So we learned Step Hops from Randy and I saw him do straight ones and 180 ones and then we just learnt going 360, going backside, shiftying them and bringing them back.
Twisting it in your own way
We started augmenting variations but it all stems from the initial one, snapping it off the ground, none of us ever used the curb and Randy called them Step Hops so we always called them Step Hops.
Right. Who actually invented the No Comply?
The history of the No Comply from what I’ve heard is that John Lucero did it off a parking block and Neil Blender saw it and Neil Blender said “No Comprende?” As in I don’t get that, I don’t understand how you landed that trick
Okay, I’ve never heard that origin story before…
But then people turned it into a statement, like we’re not going to conform or comply but I think the true meaning of it is like what the hell did you do? You just did a boneless without grabbing.
No Way. I’ve never heard that meaning before. Stuff like this is what keeps skate culture interesting.
What’s really interesting is that you have some people who are very methodical about their language, it’s funny because being in the industry there’s certain words that are like wow, this sounds so marketing it kind of sabotages words, the definition changes, but words express the same thing, to different people, without hearing these catch marketing terms is what I’m saying is.
So how people approach their expression and their art is their motivation and how they want people to see that they are “not complying”, that they are different but then you have certain people who take their ideas and desires and it totally reads naturally for whatever reason.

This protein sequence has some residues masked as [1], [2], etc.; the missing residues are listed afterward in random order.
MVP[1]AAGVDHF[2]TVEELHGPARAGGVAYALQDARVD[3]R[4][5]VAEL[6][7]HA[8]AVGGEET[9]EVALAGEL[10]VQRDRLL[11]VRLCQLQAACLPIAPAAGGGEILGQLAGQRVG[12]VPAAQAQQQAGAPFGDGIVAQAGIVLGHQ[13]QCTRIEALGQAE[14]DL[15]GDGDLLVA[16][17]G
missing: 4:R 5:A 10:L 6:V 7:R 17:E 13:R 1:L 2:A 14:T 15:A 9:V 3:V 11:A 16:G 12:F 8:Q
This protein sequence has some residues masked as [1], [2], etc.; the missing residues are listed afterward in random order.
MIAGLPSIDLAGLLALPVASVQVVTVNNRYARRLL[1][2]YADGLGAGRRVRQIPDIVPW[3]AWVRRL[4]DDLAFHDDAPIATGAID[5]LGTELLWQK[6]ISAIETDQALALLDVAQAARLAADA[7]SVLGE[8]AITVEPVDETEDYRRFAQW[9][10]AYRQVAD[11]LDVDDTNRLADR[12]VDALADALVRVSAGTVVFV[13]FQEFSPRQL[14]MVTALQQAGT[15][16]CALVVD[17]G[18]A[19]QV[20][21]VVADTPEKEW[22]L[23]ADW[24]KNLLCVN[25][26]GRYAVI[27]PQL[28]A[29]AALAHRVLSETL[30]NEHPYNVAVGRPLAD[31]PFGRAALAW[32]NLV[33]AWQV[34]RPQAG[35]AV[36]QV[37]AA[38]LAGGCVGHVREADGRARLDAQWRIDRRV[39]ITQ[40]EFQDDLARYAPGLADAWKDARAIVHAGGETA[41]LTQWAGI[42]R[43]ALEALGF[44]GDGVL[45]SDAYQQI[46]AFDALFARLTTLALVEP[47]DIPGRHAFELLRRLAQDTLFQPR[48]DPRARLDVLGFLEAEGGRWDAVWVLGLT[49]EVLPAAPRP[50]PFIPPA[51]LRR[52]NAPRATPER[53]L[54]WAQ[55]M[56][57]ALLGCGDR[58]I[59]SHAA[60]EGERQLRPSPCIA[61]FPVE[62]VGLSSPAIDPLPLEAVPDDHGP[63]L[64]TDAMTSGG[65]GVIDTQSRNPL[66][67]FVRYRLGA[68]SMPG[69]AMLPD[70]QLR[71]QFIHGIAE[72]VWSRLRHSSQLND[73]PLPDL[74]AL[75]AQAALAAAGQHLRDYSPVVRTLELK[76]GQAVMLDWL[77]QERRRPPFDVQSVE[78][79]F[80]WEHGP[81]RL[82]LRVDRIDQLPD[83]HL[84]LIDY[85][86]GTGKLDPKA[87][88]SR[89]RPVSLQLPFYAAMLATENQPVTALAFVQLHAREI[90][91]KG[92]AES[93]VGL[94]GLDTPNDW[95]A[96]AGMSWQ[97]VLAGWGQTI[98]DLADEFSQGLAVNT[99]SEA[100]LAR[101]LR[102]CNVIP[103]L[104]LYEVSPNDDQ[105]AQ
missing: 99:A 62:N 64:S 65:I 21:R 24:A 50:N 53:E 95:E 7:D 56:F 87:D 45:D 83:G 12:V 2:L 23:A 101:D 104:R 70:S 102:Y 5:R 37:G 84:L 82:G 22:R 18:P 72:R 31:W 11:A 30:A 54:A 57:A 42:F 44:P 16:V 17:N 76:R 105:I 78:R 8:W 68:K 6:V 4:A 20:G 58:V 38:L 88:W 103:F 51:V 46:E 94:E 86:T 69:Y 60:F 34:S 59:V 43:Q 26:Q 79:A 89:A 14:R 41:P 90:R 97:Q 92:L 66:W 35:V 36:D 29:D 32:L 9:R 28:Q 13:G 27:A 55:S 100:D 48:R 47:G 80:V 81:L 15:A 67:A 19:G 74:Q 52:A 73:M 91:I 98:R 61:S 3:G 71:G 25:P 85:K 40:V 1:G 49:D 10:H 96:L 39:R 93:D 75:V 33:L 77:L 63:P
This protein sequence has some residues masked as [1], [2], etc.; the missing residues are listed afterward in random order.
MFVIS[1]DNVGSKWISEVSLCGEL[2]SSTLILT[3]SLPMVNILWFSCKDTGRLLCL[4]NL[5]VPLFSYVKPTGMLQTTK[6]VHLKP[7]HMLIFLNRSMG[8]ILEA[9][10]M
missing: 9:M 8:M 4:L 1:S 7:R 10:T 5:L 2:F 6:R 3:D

For a lot of people, it’s like breathing, they’re doing something because they want to do it and they have the desire and the ability to do it and then you have people looking at it and they see the response to it and the response that motivates them to do that same thing and that is also interesting,
How do you mean?
That dichotomy between the two is interesting because I think the first one has the pioneering aspect.
But these are all just ideas I clearly want to express as I’m still trying to figure it out, that I know nothing but these are things that I think about.
Sometimes I’m just like huh when I think about how people can take that moniker ‘A No Comply’ and apply it to their thing when the initial intent was a different thing.
The initial thing just happened, Neil’s natural response and his creative goofiness by saying ‘No Comprende’ was followed by thousands of people saying we don’t comply and I’m doing this to show how alternative I am, which is not wrong but is very interesting about how it changed.
For sure, its funny how meanings can change.
Nothing’s wrong with it all, it’s just inspiration, I’m just curious about how definition changes.
Earlier on in 1994/1995 I was a skate councillor at YMCA skatepark in the sequoias, we were doing specific staff training for unity and team building. There was always this thing that we’d do there would be 13 of us and then we’d make a circle with each other and then somebody would start of whispering something off into someone else’s ear and then you’d have to send the message along and by the time it got back it was completely different to what originally started. It was completely different to what was originally said.
Yeah, that game shows how a story can change.
Right and you know how it changes?
It’s the interpretation, people hear what they want to hear, it’s at that point it becomes distorted. Ah this is kind of nerdy stuff,